Local author Nancy Wilson pointed out we neglected at least one alley in last week’s feature on Petaluma’s alleys.

“When I.B. Raymond developed his rock quarry in the 1920s,” Wilson said, “one of his restrictions had to do with power poles and wires cluttering up the look of his new street, Raymond Avenue [now Raymond Heights], so an alley was laid out behind the houses to conceal the infrastructure.

“Our alley begins on I Street opposite Seventh, runs past two wonderful gardens, then makes a 90 degree bend.” At the right time of year, she added, walkers can snag Concord grapes and Gravenstein apples. “It goes up over the hill between the back sides of the houses. There is one very productive stand of blackberries, some chickens and beehives, several house fronts and then the outfall on Olive Street, just uphill from I.”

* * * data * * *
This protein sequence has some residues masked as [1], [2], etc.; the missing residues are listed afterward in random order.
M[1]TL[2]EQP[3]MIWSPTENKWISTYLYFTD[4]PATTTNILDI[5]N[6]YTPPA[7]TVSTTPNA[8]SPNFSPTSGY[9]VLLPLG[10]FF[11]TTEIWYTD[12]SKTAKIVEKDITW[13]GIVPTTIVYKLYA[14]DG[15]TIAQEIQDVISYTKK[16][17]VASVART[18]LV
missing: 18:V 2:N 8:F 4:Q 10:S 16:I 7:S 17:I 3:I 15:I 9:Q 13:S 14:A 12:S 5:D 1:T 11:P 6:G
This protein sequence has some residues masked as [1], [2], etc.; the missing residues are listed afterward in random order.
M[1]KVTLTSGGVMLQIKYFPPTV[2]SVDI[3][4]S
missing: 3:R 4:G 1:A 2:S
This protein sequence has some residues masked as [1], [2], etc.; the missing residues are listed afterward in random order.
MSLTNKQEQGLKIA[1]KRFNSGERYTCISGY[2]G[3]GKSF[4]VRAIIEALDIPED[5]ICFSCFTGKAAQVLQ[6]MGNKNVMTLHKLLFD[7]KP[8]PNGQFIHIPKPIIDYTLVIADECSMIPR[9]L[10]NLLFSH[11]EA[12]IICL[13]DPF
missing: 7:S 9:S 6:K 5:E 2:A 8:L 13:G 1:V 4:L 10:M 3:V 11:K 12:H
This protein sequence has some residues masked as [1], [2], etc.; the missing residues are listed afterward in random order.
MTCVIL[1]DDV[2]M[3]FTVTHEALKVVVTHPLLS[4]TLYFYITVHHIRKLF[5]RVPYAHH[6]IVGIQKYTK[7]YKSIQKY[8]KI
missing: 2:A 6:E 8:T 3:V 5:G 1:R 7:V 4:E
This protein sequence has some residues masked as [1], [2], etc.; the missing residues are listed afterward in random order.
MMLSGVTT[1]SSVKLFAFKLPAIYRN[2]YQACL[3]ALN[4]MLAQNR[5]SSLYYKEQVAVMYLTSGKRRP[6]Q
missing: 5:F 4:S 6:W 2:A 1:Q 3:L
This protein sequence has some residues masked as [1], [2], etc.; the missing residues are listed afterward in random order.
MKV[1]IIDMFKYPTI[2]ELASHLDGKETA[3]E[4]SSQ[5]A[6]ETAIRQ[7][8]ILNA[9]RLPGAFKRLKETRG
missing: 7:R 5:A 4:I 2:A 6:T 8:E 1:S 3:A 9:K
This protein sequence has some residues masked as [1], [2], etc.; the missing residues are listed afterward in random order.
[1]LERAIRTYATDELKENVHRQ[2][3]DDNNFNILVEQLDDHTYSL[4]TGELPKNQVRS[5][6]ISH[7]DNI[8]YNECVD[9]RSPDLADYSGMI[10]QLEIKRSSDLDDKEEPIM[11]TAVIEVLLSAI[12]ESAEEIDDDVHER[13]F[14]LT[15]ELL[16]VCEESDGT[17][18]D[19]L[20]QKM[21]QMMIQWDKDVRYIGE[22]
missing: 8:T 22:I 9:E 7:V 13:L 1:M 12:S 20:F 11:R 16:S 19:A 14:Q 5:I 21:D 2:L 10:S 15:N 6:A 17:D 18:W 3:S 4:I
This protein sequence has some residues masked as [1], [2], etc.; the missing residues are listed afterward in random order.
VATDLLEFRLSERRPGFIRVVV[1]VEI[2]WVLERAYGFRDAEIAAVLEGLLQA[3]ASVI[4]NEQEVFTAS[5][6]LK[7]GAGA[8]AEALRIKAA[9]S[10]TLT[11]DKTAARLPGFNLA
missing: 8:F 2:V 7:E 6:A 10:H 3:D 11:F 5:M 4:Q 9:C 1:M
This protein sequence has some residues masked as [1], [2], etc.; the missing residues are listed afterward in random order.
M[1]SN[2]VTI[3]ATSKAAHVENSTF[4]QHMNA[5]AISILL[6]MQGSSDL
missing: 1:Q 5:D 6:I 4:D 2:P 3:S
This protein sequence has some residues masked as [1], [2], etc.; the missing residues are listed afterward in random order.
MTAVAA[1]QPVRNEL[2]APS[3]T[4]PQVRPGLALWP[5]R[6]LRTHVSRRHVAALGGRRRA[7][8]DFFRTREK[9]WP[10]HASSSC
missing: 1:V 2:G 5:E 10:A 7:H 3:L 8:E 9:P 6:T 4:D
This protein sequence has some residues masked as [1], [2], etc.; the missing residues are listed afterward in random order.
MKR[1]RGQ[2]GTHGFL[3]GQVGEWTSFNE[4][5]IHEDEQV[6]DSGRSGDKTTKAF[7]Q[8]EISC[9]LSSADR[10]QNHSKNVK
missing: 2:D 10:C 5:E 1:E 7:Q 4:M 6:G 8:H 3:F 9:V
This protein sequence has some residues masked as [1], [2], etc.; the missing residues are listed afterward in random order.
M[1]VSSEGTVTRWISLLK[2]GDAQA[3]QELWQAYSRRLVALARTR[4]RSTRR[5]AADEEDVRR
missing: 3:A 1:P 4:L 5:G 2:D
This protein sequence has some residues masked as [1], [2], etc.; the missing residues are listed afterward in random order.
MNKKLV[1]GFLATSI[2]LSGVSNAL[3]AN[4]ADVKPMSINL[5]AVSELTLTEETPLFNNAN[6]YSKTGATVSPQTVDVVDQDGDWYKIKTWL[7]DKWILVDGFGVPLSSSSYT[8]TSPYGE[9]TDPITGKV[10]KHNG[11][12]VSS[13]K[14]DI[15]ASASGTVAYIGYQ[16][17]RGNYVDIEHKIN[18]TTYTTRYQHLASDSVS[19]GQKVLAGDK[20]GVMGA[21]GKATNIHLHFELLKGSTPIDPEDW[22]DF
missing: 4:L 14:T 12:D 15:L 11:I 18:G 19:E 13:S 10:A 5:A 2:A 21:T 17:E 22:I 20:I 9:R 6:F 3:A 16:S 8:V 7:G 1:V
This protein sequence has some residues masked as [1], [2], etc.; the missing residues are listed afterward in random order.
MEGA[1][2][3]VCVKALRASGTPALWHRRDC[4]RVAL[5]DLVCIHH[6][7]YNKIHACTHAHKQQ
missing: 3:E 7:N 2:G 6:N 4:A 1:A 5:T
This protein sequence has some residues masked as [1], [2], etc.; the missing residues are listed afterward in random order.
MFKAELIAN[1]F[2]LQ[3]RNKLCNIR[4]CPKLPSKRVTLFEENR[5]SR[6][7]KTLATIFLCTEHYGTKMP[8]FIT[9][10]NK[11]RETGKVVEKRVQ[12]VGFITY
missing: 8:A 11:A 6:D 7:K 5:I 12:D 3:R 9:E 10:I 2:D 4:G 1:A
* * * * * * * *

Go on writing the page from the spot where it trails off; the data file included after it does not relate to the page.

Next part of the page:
Wilson, who volunteers in the History Room at the Petaluma Library, researched former local alleys in the 1877 Thomas Atlas of Sonoma County as well. “For instance,” she said, “American Alley used to extend north across Washington Street, through what is now the Bank of America lot. And it continued on the north side of what was then the Plaza, now Penry Park, all the way across Prospect Street and a bit beyond.”

A never-built alley bisected Wickersham Park, which Wilson said was originally intended to be developed into residences, and others ran between Fourth and Fifth, and Fifth and Sixth streets.

The History Room is located above the library, with access opposite the reference desk. Hours are 1-4 p.m. Tuesdays and Thursdays and 5:30-7:45 p.m. Wednesdays.